Dr. Lisa Sterman holds up a Truvada pill at her office in San Francisco in May. Even before the Food and Drug Administration's approval, Sterman had prescribed Truvada for about a dozen patients at high risk for developing AIDS.
The Food and Drug Administration has given the first OK for a drug to prevent HIV infection.
The daily pill Truvada, made by Gilead Sciences, combines two medicines that inhibit the reproduction of HIV. It's been a mainstay in the treatment of HIV/AIDS for years, and as of today is an approved option for reducing the risk of HIV infection for people at high risk.
The U.S. Naval Forces Central Command said its Fifth Fleet based in Bahrain had opened fire on a speeding vessel off the coast of Dubai today.
In a press release, the Fifth Fleet said a small motor vessel disregarded warnings and approached the USNS Rappahannock. A security team about the Navy vessel "used a series of non-lethal, preplanned responses to warn the vessel before resorting to lethal force."
The team aboard the vessel fired using a .50-caliber machine gun.
Mark Zuckerberg, right, and Andrew Houston, founder and chief executive of Dropbox, wait in a parked car for the traffic to clear out at the Sun Valley Lodge during the Allen & Company Sun Valley Conference last week.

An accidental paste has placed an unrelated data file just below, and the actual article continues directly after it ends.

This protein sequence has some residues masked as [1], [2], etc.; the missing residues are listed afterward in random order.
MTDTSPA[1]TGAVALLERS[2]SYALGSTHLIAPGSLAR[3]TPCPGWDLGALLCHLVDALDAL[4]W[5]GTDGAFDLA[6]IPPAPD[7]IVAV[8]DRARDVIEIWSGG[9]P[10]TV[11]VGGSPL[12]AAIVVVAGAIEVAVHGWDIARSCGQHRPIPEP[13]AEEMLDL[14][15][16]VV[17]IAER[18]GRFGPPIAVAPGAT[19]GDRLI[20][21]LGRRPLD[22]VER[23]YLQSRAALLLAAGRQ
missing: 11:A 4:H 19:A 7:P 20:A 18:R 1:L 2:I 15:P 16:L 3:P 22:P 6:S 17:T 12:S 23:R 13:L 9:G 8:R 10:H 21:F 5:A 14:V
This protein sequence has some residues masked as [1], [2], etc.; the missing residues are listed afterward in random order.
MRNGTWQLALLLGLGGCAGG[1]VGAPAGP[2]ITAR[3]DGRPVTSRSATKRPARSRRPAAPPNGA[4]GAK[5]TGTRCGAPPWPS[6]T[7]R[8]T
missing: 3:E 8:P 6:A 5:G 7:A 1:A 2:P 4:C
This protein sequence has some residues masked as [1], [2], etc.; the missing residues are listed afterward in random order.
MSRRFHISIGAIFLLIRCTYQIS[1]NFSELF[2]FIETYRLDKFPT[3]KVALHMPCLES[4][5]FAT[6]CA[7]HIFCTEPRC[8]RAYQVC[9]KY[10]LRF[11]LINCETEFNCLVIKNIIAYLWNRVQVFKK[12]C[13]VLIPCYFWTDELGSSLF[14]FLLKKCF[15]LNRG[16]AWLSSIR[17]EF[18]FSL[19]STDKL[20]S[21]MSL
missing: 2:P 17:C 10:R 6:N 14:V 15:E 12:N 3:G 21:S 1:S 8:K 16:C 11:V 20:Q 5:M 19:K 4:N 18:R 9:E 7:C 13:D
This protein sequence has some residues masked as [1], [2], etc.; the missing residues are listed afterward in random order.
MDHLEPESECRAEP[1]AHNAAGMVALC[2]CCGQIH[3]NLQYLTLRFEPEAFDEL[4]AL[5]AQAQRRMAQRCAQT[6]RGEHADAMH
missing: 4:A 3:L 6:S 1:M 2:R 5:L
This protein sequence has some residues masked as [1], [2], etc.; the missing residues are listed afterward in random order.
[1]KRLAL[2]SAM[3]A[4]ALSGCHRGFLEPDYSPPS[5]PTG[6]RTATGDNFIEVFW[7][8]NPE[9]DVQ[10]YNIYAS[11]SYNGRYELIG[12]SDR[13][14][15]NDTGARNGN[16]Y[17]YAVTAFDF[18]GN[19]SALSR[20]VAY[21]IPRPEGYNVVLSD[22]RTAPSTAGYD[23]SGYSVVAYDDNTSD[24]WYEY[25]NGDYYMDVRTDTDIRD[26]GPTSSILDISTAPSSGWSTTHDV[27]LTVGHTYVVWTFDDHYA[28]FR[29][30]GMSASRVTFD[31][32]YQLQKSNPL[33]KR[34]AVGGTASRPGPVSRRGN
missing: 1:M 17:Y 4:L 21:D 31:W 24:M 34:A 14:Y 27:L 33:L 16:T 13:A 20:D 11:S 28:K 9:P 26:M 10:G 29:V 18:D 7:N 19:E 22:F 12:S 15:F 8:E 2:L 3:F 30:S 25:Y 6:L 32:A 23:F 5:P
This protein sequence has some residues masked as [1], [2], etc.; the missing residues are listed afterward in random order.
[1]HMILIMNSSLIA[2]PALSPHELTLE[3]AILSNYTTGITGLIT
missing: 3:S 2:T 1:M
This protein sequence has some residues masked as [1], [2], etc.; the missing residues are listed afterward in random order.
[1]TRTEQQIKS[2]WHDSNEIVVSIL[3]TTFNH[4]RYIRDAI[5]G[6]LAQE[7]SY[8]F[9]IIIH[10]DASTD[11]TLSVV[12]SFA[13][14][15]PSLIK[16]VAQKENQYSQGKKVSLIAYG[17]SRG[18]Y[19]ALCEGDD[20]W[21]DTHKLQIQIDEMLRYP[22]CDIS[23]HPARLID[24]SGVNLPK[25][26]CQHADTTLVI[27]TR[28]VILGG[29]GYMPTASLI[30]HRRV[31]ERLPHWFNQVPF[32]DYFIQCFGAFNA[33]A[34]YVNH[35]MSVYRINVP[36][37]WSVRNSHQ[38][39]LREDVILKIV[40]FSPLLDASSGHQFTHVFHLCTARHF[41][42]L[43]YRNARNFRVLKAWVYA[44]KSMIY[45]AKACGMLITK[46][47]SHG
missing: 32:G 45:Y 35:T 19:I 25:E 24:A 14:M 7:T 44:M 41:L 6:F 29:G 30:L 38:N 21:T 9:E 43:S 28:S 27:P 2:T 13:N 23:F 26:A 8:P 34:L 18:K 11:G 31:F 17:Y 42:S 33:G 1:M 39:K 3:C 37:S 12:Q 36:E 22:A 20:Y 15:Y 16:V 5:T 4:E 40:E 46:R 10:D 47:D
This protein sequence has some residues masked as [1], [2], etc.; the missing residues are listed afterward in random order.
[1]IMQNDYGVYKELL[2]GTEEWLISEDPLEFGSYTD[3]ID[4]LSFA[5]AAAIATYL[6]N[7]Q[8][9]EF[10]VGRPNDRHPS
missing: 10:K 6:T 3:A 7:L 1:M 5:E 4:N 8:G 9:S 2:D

I'm Michel Martin and this is TELL ME MORE from NPR News. Coming up, we'll check in with one of the millions of people who've been laid off in recent years. Former newspaper writer, T.M. Shine, long - and I mean long - months of unemployment could have made him bitter, but he decided he'd want to make his life about something else. He wrote about this for the Washington Post magazine and he'll be with us in just a few minutes.
After he was laid off in 2008, writer T.M. Shine adopted a unique approach to finding a job. He says his new goal is being nice to people, and he put that right at the top of his resume. Host Michel Martin speaks with Shine about his journey from unemployment back to work, which he wrote about for this week's Washington Post Magazine.
I'm Michel Martin and this is TELL ME MORE from NPR News. For nearly 25 years, Grammy award-winning singer/songwriter Regina Belle has been wowing audiences with her powerful voice. Much of that recognition has been for her work in R&B, but in 2008, after an award-winning career in secular music, Regina Belle went back to her roots and released her first gospel album, "Love Forever Shines."
The American Federation of State, County and Municipal Employees, one of the country's largest unions, is facing a difficult climate. Local governments are slashing employee pensions and state governments are considering measures to curb collective bargaining rights. Host Michel Martin talks with Lee Saunders, AFSCME's new president.
Originally published on Mon July 16, 2012 11:16 am
Aaron Sorkin's new HBO drama The Newsroom follows the inner workings of a fictional cable network trying to challenge America's hyperpartisan 24/7 news culture. It's a typical Sorkin drama, complete with fast-paced dialogue, witty scenes and a strong ensemble cast.
So why a newsroom?
"It suits my style," he tells Fresh Air's Terry Gross. "I like writing about heroes [who] don't wear capes or disguises. You feel like, 'Gee, this looks like the real world and feels like the real world — why can't that be the real world?' "